Florida has recorded just over 50,000 of the more than 1.6 million COVID-19 cases in the United States to date, according to Johns Hopkins data tracking. The state has also recorded about 2,200 of the more than 100,000 deaths across the country. There are all sorts of suggestions as to what is leading to those relatively low rates in Florida—from public response to social distancing measures and disaster response from experience with hurricanes to early orders banning outside visitors from entering nursing homes and restricting COVID-positive patients from returning to nursing homes after they were sent to hospitals. Meanwhile, like many places around the nation and the world, Florida hasn’t been without its share of people missing the point. Crowding at popular public places, especially beaches and bars, has made headlines. So, too, have questions about officials manipulating data to make the coronavirus case numbers appear better than they might actually be.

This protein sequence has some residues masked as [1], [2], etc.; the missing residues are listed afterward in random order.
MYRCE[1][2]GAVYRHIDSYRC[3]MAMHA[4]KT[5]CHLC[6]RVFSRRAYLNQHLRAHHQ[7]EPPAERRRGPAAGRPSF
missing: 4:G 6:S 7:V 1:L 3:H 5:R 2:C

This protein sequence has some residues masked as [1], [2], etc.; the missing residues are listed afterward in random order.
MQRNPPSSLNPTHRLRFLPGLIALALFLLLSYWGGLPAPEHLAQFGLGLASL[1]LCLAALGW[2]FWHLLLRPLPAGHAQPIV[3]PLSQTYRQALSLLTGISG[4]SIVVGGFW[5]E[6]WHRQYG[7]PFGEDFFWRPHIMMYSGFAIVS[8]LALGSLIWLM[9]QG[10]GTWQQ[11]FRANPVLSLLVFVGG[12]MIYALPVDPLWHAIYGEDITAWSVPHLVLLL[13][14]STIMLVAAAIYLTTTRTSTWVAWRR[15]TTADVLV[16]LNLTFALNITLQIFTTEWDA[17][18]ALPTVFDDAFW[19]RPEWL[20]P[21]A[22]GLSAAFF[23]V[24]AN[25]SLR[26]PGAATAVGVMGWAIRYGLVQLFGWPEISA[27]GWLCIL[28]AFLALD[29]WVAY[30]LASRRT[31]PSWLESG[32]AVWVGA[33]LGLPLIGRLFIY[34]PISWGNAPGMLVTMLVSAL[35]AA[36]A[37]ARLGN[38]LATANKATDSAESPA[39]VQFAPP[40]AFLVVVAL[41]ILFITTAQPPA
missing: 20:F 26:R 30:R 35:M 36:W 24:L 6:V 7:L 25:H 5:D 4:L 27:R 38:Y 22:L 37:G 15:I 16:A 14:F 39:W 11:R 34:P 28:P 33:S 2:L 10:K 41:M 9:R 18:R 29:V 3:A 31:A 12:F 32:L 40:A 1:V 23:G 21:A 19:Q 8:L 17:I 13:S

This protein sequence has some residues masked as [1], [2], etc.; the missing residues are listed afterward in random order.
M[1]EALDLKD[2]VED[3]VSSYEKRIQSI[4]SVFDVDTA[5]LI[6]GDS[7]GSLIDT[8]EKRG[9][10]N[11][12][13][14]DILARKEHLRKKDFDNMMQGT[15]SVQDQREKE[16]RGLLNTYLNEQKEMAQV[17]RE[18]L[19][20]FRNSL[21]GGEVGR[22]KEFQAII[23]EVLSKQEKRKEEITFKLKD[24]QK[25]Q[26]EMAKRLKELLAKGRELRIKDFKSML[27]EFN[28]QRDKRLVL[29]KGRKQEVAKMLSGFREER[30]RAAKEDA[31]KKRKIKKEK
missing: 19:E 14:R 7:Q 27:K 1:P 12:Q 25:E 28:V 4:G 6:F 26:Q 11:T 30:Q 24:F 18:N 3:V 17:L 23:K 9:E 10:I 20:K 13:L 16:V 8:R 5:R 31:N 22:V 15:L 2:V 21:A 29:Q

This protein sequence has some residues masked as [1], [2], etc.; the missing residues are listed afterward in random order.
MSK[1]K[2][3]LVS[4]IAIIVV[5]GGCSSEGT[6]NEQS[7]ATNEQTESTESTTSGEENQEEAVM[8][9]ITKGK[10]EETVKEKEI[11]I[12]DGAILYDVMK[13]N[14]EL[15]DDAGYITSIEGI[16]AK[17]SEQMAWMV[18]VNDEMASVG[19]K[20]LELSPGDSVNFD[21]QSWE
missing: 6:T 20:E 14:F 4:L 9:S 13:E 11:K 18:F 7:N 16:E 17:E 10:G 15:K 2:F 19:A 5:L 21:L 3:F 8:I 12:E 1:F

In any case, Florida appears to be weathering the pandemic in good enough condition to begin reopening many services. One of the last states to issue a “safer-at-home” order, it is one of the first states to go ahead with opening up organized sports and recreation activities.

Sports and recreation are an important part of healthy childhood. Sports and recreation promote lifelong physical, cognitive, social, and emotional growth

Vacation rental ban continues in Phase One of Florida’s reopening

The statewide ban on vacation rentals will continue in Phase One of Gov. Ron DeSantis‘ plan to reopen Florida.

For more than a month, guests have been unable to schedule vacation rentals through services like Airbnb or HomeAway. And with phase one, starting Monday, that won’t change — at least for another two weeks.

Earlier this month, DeSantis extended the vacation rental ban until Thursday. On Wednesday, the Governor issued a carryover order (Executive Order 20-111) that extends the ban until phase one begins on Monday, and another, 20-112, that carries the order through phase one.